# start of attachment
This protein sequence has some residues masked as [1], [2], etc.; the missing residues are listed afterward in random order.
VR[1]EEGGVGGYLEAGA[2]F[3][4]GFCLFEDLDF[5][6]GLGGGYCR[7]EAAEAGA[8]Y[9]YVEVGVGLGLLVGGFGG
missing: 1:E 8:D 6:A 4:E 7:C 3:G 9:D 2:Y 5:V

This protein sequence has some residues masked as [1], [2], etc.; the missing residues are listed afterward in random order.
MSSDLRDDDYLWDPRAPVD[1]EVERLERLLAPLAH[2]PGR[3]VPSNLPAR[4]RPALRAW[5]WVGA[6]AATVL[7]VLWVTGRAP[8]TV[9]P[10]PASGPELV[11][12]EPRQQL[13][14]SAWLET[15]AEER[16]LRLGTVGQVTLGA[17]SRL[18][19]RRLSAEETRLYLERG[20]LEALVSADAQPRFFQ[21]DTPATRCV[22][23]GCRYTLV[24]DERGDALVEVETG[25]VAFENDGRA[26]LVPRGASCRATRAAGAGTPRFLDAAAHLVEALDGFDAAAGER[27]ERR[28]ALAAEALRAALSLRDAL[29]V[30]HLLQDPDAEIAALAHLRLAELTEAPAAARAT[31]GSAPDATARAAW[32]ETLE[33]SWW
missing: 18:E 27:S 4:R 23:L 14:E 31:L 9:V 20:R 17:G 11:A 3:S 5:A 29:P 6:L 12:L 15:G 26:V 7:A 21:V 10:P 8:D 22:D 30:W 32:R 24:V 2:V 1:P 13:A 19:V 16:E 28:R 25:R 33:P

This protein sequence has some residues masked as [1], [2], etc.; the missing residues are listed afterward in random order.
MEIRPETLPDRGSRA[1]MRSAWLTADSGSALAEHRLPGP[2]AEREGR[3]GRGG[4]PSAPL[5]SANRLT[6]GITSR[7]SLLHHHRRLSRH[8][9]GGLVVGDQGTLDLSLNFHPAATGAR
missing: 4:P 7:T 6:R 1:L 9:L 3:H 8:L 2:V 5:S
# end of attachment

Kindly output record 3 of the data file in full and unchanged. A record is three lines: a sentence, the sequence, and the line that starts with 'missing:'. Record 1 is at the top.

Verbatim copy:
This protein sequence has some residues masked as [1], [2], etc.; the missing residues are listed afterward in random order.
MEIRPETLPDRGSRA[1]MRSAWLTADSGSALAEHRLPGP[2]AEREGR[3]GRGG[4]PSAPL[5]SANRLT[6]GITSR[7]SLLHHHRRLSRH[8][9]GGLVVGDQGTLDLSLNFHPAATGAR
missing: 4:P 7:T 6:R 1:L 9:L 3:H 8:L 2:V 5:S